Parents of special needs children know that they need to plan ahead. Depending on what the child’s needs are, that child may live at home and require a caretaker for the rest of his life. What that means is that parents of special needs children need to plan not only for the immediate and long-term future—including retirement—but also to provide for the care of their special needs child after they (the parents) have passed away.
Such comprehensive planning, with no real end in sight, can be a huge challenge, as Larry and Patti Altman, parents of a son with spina bifida, well know. As this article by Kara McGuire portrays, the Altmans have been diligent about planning for their own future, the future of their special needs son Josh, and the futures of their other two sons Zach and Max. Although they have always had to take the initiative, the Altmans have not been without help; including the help of an attorney in creating a special needs trust to ensure that Josh’s ability to receive government assistance will never be jeopardized.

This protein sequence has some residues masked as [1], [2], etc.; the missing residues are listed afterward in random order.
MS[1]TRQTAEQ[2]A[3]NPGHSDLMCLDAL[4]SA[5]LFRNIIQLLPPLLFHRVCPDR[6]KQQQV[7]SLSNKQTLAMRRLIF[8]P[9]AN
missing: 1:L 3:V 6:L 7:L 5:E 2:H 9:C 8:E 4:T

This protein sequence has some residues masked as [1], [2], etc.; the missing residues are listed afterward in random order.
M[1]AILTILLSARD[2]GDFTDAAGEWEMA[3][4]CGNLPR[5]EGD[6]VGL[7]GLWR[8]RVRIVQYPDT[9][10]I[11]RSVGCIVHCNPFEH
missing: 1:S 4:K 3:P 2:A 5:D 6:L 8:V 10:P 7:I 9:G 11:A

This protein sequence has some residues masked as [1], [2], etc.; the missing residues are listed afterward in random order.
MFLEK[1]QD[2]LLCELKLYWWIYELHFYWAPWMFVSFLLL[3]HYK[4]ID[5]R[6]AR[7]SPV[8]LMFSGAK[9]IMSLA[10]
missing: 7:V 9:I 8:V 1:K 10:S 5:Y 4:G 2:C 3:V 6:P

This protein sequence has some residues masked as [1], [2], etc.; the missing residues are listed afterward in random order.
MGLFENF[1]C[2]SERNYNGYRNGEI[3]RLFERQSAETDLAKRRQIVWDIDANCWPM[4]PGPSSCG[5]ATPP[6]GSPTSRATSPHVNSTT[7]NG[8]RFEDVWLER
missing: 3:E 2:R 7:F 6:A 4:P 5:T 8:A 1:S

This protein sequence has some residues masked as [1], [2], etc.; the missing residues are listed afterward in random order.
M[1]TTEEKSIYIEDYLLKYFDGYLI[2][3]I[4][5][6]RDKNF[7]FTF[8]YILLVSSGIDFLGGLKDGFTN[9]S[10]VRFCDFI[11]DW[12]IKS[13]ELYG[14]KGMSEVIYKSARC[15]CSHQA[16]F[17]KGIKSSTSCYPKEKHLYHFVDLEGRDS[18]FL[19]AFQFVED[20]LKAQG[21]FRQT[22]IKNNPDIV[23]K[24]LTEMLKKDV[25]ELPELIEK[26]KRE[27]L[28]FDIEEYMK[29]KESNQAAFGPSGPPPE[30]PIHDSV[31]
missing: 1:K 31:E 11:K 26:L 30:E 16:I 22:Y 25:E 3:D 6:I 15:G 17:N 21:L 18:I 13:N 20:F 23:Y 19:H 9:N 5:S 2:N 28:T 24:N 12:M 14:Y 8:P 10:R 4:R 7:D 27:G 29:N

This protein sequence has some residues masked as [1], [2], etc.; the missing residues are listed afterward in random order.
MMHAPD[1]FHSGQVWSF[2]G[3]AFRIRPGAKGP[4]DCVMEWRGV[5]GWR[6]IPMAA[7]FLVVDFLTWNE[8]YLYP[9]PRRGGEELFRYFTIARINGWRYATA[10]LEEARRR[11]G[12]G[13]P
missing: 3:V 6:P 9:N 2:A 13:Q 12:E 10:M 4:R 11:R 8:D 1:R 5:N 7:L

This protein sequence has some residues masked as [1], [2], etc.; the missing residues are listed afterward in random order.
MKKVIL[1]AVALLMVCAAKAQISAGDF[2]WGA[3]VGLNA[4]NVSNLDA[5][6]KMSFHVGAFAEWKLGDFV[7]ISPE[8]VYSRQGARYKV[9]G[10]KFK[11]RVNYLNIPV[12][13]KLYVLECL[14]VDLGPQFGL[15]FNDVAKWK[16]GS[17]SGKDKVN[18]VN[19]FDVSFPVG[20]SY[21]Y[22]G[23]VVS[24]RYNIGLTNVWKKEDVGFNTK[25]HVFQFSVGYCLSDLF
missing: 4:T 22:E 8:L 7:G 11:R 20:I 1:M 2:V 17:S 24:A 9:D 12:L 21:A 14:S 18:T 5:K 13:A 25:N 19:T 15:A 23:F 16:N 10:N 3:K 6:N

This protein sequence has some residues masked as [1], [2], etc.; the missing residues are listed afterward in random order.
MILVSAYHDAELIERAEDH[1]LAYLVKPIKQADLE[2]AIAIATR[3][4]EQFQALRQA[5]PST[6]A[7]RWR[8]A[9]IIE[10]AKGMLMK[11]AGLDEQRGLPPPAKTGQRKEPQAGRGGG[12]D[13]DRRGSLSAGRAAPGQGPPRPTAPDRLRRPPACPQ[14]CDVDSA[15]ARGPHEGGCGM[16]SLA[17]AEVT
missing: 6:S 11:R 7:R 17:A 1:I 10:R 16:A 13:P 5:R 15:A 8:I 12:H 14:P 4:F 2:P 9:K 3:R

The Altmans taken all of the right steps, but the planning and thinking ahead still continues, and may continue indefinitely. Says Altman, “Parents of special-needs children think about their mortality more than parents that don’t have a special-needs child because you do so much for that child and you wonder ‘Who would do this stuff if I’m not here?’ “